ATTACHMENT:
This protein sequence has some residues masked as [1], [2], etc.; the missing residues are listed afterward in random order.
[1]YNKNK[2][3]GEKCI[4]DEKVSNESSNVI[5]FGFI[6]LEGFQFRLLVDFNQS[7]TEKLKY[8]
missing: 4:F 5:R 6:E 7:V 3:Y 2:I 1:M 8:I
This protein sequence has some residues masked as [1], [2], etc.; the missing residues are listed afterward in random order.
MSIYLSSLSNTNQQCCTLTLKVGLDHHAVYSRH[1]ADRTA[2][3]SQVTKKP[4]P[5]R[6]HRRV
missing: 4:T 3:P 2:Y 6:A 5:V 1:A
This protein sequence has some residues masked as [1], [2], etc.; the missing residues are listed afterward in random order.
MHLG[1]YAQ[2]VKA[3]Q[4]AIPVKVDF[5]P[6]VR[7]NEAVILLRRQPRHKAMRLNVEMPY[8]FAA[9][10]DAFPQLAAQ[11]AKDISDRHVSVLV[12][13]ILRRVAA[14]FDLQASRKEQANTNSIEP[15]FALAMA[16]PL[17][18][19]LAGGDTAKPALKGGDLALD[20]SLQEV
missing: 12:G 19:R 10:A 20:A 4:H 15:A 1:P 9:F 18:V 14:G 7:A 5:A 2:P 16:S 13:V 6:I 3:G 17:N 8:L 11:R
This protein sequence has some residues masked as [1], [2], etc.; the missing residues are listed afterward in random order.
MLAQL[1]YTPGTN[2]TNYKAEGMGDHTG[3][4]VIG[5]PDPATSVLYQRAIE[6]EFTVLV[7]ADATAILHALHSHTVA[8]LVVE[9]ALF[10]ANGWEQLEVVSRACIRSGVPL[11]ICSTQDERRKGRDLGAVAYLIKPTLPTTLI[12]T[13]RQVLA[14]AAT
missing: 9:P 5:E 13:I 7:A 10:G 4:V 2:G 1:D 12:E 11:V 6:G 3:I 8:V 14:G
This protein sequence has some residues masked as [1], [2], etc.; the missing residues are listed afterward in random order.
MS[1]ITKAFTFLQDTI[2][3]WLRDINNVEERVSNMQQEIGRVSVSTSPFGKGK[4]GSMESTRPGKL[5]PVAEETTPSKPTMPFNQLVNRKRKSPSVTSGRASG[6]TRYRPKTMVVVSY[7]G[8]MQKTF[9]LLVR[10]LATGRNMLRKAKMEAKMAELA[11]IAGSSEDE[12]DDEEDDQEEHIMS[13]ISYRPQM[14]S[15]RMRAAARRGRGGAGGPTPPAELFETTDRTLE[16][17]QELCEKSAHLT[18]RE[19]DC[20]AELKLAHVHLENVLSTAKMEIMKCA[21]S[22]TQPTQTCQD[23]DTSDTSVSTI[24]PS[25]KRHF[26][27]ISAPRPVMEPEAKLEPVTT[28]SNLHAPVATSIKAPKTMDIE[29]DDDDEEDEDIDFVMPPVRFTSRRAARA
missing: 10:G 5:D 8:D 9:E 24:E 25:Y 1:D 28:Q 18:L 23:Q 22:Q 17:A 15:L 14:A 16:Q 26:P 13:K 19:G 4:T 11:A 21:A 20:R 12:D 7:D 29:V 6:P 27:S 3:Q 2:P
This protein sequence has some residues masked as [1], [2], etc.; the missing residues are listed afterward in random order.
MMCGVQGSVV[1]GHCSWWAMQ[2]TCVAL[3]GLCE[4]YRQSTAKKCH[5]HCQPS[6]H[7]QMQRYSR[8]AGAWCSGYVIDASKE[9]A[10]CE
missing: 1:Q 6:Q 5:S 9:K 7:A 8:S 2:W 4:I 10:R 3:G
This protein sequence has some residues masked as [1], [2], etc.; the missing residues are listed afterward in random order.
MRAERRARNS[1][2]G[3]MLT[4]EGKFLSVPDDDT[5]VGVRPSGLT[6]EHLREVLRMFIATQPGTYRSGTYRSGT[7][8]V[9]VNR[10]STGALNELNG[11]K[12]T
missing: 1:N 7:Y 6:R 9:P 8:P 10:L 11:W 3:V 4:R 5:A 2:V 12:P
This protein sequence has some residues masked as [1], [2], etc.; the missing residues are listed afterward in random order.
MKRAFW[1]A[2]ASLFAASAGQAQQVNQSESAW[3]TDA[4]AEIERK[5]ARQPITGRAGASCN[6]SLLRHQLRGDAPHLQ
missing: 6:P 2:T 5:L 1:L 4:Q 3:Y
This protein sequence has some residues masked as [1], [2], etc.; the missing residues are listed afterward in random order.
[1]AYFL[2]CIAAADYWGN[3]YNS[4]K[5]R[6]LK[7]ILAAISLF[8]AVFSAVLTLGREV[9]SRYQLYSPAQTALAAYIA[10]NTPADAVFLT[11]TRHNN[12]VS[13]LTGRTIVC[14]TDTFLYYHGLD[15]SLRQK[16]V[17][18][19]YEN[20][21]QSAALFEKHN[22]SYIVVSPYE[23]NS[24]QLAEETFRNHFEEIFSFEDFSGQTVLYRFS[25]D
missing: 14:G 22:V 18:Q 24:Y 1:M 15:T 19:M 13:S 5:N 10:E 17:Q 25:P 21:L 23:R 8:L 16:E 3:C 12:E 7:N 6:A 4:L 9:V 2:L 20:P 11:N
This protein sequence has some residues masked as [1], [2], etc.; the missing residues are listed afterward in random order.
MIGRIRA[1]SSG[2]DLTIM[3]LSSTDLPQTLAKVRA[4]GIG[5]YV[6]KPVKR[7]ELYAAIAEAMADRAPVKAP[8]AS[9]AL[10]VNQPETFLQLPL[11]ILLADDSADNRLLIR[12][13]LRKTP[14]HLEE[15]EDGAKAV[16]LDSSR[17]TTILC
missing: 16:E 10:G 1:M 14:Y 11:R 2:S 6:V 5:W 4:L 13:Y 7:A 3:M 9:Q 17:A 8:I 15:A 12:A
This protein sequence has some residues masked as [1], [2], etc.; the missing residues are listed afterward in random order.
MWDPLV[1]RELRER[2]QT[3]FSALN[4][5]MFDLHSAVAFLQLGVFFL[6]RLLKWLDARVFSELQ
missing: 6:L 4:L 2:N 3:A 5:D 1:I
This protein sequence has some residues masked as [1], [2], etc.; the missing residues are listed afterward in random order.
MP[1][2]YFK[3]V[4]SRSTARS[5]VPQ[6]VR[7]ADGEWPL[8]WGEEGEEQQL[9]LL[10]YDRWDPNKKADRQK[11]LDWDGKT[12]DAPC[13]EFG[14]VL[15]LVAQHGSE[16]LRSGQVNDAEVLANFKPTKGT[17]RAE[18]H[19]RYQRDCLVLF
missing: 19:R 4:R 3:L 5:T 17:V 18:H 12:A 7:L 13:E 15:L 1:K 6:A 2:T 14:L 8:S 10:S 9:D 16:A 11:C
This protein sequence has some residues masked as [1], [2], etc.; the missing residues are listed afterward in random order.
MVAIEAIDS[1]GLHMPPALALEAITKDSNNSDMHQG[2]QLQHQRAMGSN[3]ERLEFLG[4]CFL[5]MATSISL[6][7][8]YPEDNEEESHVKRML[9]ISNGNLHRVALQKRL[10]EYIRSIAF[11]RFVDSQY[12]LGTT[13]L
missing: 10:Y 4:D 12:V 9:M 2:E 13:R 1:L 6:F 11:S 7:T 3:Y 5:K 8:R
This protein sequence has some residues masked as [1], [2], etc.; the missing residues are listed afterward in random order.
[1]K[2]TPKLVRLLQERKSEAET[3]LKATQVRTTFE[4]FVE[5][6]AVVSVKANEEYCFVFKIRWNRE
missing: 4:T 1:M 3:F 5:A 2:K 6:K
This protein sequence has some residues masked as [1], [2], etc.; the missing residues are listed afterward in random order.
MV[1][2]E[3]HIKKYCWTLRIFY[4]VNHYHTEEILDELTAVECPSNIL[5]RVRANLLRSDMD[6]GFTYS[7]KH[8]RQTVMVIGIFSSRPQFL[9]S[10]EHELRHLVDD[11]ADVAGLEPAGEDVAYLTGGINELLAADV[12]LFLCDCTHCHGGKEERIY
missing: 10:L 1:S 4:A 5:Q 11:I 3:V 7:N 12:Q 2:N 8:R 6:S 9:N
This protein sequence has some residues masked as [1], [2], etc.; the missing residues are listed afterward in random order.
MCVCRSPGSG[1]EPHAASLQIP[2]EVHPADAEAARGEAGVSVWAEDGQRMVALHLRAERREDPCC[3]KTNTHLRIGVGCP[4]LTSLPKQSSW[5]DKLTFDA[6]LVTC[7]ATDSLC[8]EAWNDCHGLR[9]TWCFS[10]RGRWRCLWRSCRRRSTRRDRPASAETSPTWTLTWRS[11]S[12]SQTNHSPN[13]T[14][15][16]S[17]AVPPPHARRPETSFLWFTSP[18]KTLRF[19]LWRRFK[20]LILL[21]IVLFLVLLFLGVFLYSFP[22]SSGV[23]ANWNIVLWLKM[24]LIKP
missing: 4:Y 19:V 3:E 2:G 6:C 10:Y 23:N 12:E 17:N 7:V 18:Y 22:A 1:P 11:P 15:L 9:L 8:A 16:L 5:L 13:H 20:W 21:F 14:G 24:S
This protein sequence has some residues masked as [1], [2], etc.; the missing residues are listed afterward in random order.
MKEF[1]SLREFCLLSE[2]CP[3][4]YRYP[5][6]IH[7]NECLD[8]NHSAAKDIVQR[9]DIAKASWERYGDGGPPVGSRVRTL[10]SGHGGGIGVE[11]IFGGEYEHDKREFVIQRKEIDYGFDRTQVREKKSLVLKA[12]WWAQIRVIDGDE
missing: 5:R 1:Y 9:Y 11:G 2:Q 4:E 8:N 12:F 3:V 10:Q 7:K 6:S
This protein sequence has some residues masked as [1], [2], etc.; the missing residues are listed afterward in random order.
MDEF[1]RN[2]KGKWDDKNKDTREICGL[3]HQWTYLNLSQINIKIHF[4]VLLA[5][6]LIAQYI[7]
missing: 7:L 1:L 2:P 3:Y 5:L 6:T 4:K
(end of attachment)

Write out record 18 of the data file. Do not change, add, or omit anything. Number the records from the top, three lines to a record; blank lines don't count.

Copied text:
This protein sequence has some residues masked as [1], [2], etc.; the missing residues are listed afterward in random order.
MDEF[1]RN[2]KGKWDDKNKDTREICGL[3]HQWTYLNLSQINIKIHF[4]VLLA[5][6]LIAQYI[7]
missing: 7:L 1:L 2:P 3:Y 5:L 6:T 4:K